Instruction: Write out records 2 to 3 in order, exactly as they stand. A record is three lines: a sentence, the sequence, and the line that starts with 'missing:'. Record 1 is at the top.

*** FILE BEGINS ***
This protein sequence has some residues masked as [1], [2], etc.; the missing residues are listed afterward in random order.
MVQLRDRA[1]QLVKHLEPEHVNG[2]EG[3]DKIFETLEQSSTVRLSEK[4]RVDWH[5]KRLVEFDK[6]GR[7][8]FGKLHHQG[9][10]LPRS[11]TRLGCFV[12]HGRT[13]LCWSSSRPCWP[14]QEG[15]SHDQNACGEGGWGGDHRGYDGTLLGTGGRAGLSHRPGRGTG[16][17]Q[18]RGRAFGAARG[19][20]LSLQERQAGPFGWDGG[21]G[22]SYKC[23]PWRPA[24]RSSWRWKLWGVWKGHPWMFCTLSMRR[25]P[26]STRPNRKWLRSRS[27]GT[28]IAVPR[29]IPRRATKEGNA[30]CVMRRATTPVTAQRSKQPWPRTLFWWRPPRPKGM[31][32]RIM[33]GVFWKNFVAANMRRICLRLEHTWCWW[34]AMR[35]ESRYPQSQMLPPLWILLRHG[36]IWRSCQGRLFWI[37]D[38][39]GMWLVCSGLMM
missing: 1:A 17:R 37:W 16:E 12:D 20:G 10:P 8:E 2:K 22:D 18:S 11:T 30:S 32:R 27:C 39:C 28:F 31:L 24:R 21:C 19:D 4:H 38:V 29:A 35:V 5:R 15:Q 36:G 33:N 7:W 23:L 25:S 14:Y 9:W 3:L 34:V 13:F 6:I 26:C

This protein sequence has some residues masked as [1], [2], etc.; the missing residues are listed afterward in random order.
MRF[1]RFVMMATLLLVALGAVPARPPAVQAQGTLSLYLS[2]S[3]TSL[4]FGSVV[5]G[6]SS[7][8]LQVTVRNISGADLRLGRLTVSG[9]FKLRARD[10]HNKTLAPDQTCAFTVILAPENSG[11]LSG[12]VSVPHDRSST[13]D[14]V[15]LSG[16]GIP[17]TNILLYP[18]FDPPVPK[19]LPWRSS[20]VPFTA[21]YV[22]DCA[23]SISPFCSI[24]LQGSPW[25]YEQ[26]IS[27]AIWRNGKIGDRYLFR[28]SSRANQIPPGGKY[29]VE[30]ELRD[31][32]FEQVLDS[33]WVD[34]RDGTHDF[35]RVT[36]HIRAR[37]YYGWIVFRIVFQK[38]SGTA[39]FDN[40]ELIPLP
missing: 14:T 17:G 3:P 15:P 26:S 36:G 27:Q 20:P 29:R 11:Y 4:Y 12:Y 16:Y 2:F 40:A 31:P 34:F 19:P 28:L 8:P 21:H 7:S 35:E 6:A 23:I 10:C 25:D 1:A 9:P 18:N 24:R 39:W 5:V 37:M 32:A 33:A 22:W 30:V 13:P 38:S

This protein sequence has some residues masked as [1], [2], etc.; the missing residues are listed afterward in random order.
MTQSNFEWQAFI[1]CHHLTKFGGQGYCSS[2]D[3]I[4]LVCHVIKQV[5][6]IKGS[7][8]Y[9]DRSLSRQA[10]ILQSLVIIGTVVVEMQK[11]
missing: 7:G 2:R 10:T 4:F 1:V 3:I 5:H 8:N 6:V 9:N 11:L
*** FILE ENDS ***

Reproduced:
This protein sequence has some residues masked as [1], [2], etc.; the missing residues are listed afterward in random order.
MRF[1]RFVMMATLLLVALGAVPARPPAVQAQGTLSLYLS[2]S[3]TSL[4]FGSVV[5]G[6]SS[7][8]LQVTVRNISGADLRLGRLTVSG[9]FKLRARD[10]HNKTLAPDQTCAFTVILAPENSG[11]LSG[12]VSVPHDRSST[13]D[14]V[15]LSG[16]GIP[17]TNILLYP[18]FDPPVPK[19]LPWRSS[20]VPFTA[21]YV[22]DCA[23]SISPFCSI[24]LQGSPW[25]YEQ[26]IS[27]AIWRNGKIGDRYLFR[28]SSRANQIPPGGKY[29]VE[30]ELRD[31][32]FEQVLDS[33]WVD[34]RDGTHDF[35]RVT[36]HIRAR[37]YYGWIVFRIVFQK[38]SGTA[39]FDN[40]ELIPLP
missing: 14:T 17:G 3:P 15:P 26:S 36:G 27:Q 20:P 29:R 11:Y 4:Y 12:Y 16:Y 2:F 40:A 31:P 34:F 19:P 28:L 8:P 21:H 7:S 35:E 6:A 23:I 10:C 25:D 1:A 9:P 18:N 24:R 39:W 5:V 37:M 32:A 33:A 22:W 30:V 13:P 38:S

This protein sequence has some residues masked as [1], [2], etc.; the missing residues are listed afterward in random order.
MTQSNFEWQAFI[1]CHHLTKFGGQGYCSS[2]D[3]I[4]LVCHVIKQV[5][6]IKGS[7][8]Y[9]DRSLSRQA[10]ILQSLVIIGTVVVEMQK[11]
missing: 7:G 2:R 10:T 4:F 1:V 3:I 5:H 8:N 6:V 9:N 11:L